The arbitration revolution rolls along, freshly energized by the 2nd Circuit:
In Duran v. The J. Hass Group, a woman who is essentially on the edge of being destitute alleges . . . that she was the victim of a last-dollar scam, promised services that she didn’t receive. It probably will not surprise anyone who follows consumer law (although it would come as a surprise to nearly any actual consumer) that the defendant had an arbitration clause. What’s striking is that the clause requires consumers (including the New York resident Ms. Duran) to arbitrate their claims across the country in Arizona.
The Second Circuit required Ms. Duran to arbitrate her claim, and enforced the provision requiring it to take place in Arizona. They noted that there is a “logical flaw” and an “unusual” quality to the result, because if Ms. Duran’s only remedy is to argue to the arbitrator that it’s unfair and unconscionable to require her to arbitrate in Arizona, she first has to go to Arizona to do it. Oh well, the Court explains, this is what the Supreme Court would have wanted.
As Margaret Jane Radin observes, the US is once again an outlier: “While [boilerplate clauses grossly advantageous to one party] are validated by courts in the U.S. pretty routinely . . . they’re mostly illegal if used against consumers in the European Union and in some other places, such as Australia.” She goes on to note that many boilerplate “agreements” undermine the very normative ideals of consent, agreement, and promise that contract law is supposed to be based on:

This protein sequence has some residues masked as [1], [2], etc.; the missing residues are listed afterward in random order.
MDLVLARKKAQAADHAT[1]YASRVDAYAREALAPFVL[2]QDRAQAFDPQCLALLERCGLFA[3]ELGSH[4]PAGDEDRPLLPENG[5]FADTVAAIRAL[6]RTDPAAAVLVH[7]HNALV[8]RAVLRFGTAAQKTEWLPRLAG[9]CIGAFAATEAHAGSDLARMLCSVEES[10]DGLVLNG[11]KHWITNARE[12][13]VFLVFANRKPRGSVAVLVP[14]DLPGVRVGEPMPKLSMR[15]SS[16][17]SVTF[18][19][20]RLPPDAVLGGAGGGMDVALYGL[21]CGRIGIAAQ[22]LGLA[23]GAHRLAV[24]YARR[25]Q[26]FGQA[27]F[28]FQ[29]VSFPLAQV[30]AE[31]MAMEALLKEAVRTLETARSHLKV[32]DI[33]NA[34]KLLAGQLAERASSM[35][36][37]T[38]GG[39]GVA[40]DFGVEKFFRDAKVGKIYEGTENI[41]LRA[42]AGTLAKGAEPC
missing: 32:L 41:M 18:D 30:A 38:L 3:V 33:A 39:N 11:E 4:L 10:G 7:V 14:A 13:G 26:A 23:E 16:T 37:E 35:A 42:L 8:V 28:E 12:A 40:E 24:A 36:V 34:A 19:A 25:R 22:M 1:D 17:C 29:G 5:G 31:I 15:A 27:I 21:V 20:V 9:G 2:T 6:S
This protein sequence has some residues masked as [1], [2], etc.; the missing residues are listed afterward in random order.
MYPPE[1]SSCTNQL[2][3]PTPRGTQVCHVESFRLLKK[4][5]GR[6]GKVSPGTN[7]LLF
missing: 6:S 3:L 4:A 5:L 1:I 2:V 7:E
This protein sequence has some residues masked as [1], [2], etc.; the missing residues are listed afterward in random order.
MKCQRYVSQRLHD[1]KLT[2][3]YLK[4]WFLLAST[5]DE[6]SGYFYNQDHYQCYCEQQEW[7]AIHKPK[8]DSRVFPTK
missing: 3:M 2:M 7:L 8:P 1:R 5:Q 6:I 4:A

[A] unilateral modification clause is one of the things that bothers me most as a contracts professor because none of these things are really contracts, in the sense of agreements between two parties. . . . I’ve been a law professor for 37 years or 38 maybe, and I’ve been teaching contracts for at least 15. And what the contracts books say is you come to agreement and if somebody says I can do whatever I want at will to your agreement, that contract is not really a contract, but our courts routinely ignore that. And our, you know, Justice Scalia, for our Supreme Court, has a little footnote in one of these cases saying, well, you know, the firm said they could modify at any time, so they modified, so what.
The contract is less an agreement between two parties than the acknowledgment by one of the other’s domination.